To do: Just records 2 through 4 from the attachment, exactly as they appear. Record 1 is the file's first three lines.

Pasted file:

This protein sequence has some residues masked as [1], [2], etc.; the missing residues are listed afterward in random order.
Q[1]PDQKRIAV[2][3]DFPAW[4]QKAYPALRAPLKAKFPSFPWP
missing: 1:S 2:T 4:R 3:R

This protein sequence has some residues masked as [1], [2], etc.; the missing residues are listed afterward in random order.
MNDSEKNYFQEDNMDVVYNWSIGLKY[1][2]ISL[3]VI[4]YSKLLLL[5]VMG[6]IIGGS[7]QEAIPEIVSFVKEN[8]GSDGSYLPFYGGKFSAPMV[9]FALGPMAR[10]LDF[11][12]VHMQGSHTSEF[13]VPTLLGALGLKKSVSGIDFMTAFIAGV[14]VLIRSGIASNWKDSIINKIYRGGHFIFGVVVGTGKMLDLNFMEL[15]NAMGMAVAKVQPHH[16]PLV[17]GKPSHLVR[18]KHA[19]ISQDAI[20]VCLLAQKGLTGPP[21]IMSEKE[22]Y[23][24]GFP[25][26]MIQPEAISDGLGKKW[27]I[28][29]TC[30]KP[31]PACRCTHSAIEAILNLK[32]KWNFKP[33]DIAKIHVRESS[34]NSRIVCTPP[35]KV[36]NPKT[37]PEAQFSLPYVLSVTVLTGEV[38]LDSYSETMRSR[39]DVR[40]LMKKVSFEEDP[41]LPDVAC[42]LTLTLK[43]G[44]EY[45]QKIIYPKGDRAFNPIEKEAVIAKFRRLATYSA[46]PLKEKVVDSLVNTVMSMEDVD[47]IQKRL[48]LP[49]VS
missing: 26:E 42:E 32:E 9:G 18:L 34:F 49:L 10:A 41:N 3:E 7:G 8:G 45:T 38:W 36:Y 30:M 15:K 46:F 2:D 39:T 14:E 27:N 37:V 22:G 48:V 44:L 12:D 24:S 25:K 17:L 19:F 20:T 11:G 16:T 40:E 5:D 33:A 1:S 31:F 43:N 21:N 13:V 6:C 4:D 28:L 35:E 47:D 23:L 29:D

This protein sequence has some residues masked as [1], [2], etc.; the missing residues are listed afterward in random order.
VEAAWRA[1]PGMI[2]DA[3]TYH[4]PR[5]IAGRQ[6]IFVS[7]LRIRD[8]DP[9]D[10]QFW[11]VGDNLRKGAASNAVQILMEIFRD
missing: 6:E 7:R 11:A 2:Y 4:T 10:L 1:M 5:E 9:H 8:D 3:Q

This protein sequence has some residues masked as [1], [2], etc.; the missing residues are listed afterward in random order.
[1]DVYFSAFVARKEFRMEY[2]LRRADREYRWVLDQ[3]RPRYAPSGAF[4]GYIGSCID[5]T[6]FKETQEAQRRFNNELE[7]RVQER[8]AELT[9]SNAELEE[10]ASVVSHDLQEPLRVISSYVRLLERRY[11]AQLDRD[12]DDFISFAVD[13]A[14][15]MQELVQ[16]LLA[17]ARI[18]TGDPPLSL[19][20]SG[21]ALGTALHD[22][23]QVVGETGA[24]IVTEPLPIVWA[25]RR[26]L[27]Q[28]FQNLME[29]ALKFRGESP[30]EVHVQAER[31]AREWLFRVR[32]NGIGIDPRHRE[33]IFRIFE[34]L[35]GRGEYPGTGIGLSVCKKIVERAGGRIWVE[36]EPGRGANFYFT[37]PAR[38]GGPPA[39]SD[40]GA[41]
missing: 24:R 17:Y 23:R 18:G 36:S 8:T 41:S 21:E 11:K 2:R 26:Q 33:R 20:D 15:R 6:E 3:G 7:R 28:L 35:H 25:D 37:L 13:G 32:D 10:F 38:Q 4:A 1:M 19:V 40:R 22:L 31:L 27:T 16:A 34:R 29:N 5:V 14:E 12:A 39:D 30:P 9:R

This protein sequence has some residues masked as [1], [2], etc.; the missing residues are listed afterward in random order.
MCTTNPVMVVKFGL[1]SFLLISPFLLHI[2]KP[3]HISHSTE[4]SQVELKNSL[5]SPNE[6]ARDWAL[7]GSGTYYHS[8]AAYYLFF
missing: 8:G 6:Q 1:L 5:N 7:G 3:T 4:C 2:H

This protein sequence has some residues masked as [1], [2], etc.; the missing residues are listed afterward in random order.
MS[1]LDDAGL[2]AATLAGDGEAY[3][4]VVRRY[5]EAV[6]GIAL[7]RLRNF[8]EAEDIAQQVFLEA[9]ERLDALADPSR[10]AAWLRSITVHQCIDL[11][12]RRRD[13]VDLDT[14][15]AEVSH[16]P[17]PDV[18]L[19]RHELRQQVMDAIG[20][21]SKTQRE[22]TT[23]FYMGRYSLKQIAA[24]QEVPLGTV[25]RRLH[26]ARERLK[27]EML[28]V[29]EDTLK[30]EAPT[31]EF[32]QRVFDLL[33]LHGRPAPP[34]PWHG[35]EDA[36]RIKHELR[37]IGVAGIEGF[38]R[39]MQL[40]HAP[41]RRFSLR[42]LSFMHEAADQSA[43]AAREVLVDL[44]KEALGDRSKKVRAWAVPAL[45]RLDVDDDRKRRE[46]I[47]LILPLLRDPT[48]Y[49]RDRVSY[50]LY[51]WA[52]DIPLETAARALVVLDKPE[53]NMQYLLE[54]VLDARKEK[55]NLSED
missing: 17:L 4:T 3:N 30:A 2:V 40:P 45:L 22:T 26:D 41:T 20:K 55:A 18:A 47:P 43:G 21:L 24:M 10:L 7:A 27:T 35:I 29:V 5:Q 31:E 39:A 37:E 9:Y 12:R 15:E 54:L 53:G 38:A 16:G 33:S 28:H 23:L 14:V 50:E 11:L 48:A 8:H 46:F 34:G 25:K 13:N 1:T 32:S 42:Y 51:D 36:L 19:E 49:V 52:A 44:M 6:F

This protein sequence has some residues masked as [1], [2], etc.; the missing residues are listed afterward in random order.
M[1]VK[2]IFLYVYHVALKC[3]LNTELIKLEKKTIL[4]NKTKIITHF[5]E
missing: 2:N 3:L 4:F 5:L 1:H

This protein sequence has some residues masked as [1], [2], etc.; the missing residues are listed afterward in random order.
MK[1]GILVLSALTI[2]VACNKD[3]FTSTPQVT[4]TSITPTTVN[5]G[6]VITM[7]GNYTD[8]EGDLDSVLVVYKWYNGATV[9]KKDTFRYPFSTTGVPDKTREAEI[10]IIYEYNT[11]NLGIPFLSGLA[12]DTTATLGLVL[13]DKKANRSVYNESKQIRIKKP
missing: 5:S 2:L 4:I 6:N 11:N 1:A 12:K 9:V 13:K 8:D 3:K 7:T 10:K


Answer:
This protein sequence has some residues masked as [1], [2], etc.; the missing residues are listed afterward in random order.
MNDSEKNYFQEDNMDVVYNWSIGLKY[1][2]ISL[3]VI[4]YSKLLLL[5]VMG[6]IIGGS[7]QEAIPEIVSFVKEN[8]GSDGSYLPFYGGKFSAPMV[9]FALGPMAR[10]LDF[11][12]VHMQGSHTSEF[13]VPTLLGALGLKKSVSGIDFMTAFIAGV[14]VLIRSGIASNWKDSIINKIYRGGHFIFGVVVGTGKMLDLNFMEL[15]NAMGMAVAKVQPHH[16]PLV[17]GKPSHLVR[18]KHA[19]ISQDAI[20]VCLLAQKGLTGPP[21]IMSEKE[22]Y[23][24]GFP[25][26]MIQPEAISDGLGKKW[27]I[28][29]TC[30]KP[31]PACRCTHSAIEAILNLK[32]KWNFKP[33]DIAKIHVRESS[34]NSRIVCTPP[35]KV[36]NPKT[37]PEAQFSLPYVLSVTVLTGEV[38]LDSYSETMRSR[39]DVR[40]LMKKVSFEEDP[41]LPDVAC[42]LTLTLK[43]G[44]EY[45]QKIIYPKGDRAFNPIEKEAVIAKFRRLATYSA[46]PLKEKVVDSLVNTVMSMEDVD[47]IQKRL[48]LP[49]VS
missing: 26:E 42:E 32:E 9:G 18:L 34:F 49:L 10:A 41:N 3:E 7:G 8:G 45:T 38:W 36:Y 30:M 15:K 46:F 2:D 39:T 14:E 27:N 37:V 22:G 48:V 44:L 12:D 24:S 25:K 17:L 19:F 20:T 11:G 16:T 40:E 5:D 33:A 1:S 31:F 43:N 21:N 13:V 6:C 4:D 28:L 35:E 47:D 23:L 29:D

This protein sequence has some residues masked as [1], [2], etc.; the missing residues are listed afterward in random order.
VEAAWRA[1]PGMI[2]DA[3]TYH[4]PR[5]IAGRQ[6]IFVS[7]LRIRD[8]DP[9]D[10]QFW[11]VGDNLRKGAASNAVQILMEIFRD
missing: 6:E 7:R 11:A 2:Y 4:T 10:L 1:M 5:E 9:H 8:D 3:Q

This protein sequence has some residues masked as [1], [2], etc.; the missing residues are listed afterward in random order.
[1]DVYFSAFVARKEFRMEY[2]LRRADREYRWVLDQ[3]RPRYAPSGAF[4]GYIGSCID[5]T[6]FKETQEAQRRFNNELE[7]RVQER[8]AELT[9]SNAELEE[10]ASVVSHDLQEPLRVISSYVRLLERRY[11]AQLDRD[12]DDFISFAVD[13]A[14][15]MQELVQ[16]LLA[17]ARI[18]TGDPPLSL[19][20]SG[21]ALGTALHD[22][23]QVVGETGA[24]IVTEPLPIVWA[25]RR[26]L[27]Q[28]FQNLME[29]ALKFRGESP[30]EVHVQAER[31]AREWLFRVR[32]NGIGIDPRHRE[33]IFRIFE[34]L[35]GRGEYPGTGIGLSVCKKIVERAGGRIWVE[36]EPGRGANFYFT[37]PAR[38]GGPPA[39]SD[40]GA[41]
missing: 24:R 17:Y 23:R 18:G 36:S 8:T 41:S 21:E 11:K 2:R 26:Q 33:R 20:D 15:R 6:E 3:G 7:R 28:L 35:H 25:D 37:L 13:G 32:D 10:F 38:Q 4:A 1:M 19:V 40:R 22:L 31:L 27:T 16:A 34:R 29:N 5:V 14:E 12:A 39:D 30:P 9:R